To download the question paper as single PDF file, please click on the download button below.

To download the question paper, click on the link below

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Molecular Biology Tutorials

Different Forms of DNA (A-DNA, B-DNA and Z-DNA) A Comparison Table with PPT


Different Types of DNA Conformations
(A-DNA, B-DNA and Z-DNA: A Comparison Table)

DNA, the genetic information carrier molecule of the cell, is a long polymer of nucleotides and can adopt different types of structural conformations. The various types of conformations that the DNA can adopt depend on different factors such as:

1.      Hydration level
2.      Salt concentration
3.      DNA sequence
4.      Quantity and direction of super-coiling
5.      Presence of chemically modified bases
6.      Different types of metal ions and its concentrations
7.      Presence of polyamines in solution.

The most common types of structural conformations of DNA are named as:

(1).  A-DNA

(2).  B-DNA

(3).  Z-DNA

Among these three types, the most abundant type of DNA is B-DNA, commonly known as Watson-Crick Model of DNA double helix. The present post describes the structural features of A, B and Z forms of DNA in a comparative manner. We will also discuss the similarities and differences between A-DNA, B-DNA and Z-DNA.

(1). A-DNA

A-DNA is a rare type of structural conformation that a DNA can adopt under dehydrating conditions. A-DNA is a double stranded helical structure almost similar to B-DNA but with a shorter and more compact structural organization. A-DNA was discovered by Rosalind Franklin and the credit for the naming of A-DNA and B-DNA was also accounted to her. Important structural features of A-DNA are given below:

Ø  A-DNA is formed from B-DNA under dehydrating condition.

Ø  A-DNA is much wider and flatter than B-DNA.

Ø  Similar to B-DNA, the A-DNA is also a right handed helix.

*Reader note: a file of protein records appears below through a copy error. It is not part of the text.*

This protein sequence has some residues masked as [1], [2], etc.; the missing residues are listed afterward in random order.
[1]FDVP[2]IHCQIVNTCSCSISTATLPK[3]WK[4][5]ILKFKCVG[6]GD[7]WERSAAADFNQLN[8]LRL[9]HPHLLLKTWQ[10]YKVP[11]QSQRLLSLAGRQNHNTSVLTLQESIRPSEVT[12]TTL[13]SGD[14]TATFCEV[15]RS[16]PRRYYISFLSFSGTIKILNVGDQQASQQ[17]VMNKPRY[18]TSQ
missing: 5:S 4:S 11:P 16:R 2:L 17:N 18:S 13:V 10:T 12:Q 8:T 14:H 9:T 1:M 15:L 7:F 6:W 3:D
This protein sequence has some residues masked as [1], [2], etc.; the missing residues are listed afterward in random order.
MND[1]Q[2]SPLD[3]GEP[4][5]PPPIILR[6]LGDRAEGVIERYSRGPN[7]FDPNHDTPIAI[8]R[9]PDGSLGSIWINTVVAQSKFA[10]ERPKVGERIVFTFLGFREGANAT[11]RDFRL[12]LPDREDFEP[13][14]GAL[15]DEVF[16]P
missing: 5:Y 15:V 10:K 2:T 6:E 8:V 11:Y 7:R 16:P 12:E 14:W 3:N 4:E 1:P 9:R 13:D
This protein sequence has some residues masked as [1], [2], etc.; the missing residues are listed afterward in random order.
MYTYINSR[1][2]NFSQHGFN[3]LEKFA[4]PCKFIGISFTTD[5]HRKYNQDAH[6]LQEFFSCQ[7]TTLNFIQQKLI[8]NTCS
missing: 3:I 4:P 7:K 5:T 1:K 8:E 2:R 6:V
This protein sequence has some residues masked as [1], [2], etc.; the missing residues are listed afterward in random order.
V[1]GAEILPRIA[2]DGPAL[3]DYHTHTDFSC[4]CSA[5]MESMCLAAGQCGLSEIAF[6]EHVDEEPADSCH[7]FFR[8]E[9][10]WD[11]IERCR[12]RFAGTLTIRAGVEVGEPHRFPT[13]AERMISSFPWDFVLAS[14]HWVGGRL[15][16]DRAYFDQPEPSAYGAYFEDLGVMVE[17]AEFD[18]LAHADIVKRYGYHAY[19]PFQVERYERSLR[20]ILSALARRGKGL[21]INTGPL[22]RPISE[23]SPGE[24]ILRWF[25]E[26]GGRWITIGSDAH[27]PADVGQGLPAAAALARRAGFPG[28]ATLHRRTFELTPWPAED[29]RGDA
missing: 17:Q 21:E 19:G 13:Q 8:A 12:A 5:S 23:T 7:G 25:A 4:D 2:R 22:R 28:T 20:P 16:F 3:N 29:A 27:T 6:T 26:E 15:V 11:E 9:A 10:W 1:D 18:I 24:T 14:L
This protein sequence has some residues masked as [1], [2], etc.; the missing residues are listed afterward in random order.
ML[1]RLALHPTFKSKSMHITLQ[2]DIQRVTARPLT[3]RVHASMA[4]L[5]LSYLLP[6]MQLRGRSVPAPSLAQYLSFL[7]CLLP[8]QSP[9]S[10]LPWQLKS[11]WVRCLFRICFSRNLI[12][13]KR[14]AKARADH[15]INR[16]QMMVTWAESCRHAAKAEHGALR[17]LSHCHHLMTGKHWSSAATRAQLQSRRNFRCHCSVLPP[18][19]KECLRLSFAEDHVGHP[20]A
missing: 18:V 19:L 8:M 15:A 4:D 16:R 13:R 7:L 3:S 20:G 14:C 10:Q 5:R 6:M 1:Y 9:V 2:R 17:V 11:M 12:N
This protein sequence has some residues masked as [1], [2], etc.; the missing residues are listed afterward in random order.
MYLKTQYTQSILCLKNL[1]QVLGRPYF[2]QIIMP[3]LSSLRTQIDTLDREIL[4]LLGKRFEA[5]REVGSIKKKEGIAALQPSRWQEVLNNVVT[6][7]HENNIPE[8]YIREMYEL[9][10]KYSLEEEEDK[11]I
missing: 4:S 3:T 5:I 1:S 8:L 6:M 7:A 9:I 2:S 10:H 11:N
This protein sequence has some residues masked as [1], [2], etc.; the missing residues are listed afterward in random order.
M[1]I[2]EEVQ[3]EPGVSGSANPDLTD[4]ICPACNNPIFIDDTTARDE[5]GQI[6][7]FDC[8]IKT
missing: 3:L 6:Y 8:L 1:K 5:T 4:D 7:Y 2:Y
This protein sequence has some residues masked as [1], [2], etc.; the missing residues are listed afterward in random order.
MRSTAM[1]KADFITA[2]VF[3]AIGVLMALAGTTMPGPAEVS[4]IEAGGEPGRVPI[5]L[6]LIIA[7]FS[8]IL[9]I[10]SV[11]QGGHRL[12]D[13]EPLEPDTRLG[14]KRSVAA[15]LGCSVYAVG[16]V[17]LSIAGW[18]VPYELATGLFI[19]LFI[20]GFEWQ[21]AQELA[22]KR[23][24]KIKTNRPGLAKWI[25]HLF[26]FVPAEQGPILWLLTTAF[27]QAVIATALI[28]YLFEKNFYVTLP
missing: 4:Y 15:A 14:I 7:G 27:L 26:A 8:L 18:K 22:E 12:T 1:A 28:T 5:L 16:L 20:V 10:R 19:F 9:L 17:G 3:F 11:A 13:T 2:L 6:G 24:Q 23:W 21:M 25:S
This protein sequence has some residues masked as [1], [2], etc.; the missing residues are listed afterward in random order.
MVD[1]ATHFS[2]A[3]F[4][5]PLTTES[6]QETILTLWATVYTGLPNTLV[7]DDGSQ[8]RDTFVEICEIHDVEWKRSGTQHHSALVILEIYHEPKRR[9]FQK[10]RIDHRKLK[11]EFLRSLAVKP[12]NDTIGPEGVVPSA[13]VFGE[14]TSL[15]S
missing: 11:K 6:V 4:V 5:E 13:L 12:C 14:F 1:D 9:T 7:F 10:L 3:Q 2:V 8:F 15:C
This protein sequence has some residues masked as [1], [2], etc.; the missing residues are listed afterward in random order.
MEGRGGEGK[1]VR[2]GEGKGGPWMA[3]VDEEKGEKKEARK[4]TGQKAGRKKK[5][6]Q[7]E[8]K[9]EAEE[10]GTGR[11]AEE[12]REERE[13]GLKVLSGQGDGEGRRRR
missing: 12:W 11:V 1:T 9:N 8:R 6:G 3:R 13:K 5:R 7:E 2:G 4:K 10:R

Ø  The helix diameter of A-DNA is 26 Å.

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Botany lecture notes

Types of Stelar Systems and its Evolution in Pteridophytes and Higher Plants with PPT

types of steles in pteridophytes

Stelar Evolution in Vascular Plants
(Origin and Evolution of Stele in Pteridophytes and Higher Plants)

What is stele? What are the components of stele?

Ø  Stele is the central cylinder or core of vascular tissue in higher plants.

Ø  The stele consists of xylem, phloem, pericycle and medullary rays and pith if present.

Ø  The term ‘stele’ was for the first time used by Van Tieghem and Douliot in 1886 in their ‘Stelar Theory’.

What is ‘stellar theory’?

Ø  Proposed by Van Tieghem and Douliot in 1886.

Ø  Major highlights in stellar theory are:

$.  The stele is a real entity and present universally in all axis of higher plants.

$.  The primary components of stele are xylem and phloem.

$.  Tissues like pericycle, medullary rays and pith are also the components of stele.

$.  ‘Stelar theory’ also says that the cortex and the stele are the two fundamental parts of a shoot system.

$.  Both these components (stele and cortex) are separated by the endodermis.

$.  In higher vascular plants (Pteridophytes, Gymnosperms and Angiosperms), the leaf traces are large, and it appears that they play an important role in the vascular system of the axis.

$.  The whole set-up of leaf traces appears as a composite structure in these plants.

$.  Such composite structures do not remain within the limits of stellar theory of Van Tieghem and Douliot.

What are the different types of steles in plants (Pteridophytes and higher plants)?

Ø  On the basis of ontogeny and phylogeney, there are THREE broad categories of steles in vascular plants.

Ø  They are:

(1).  Protostele

(2).  Siphonostele

(3).  Solenostele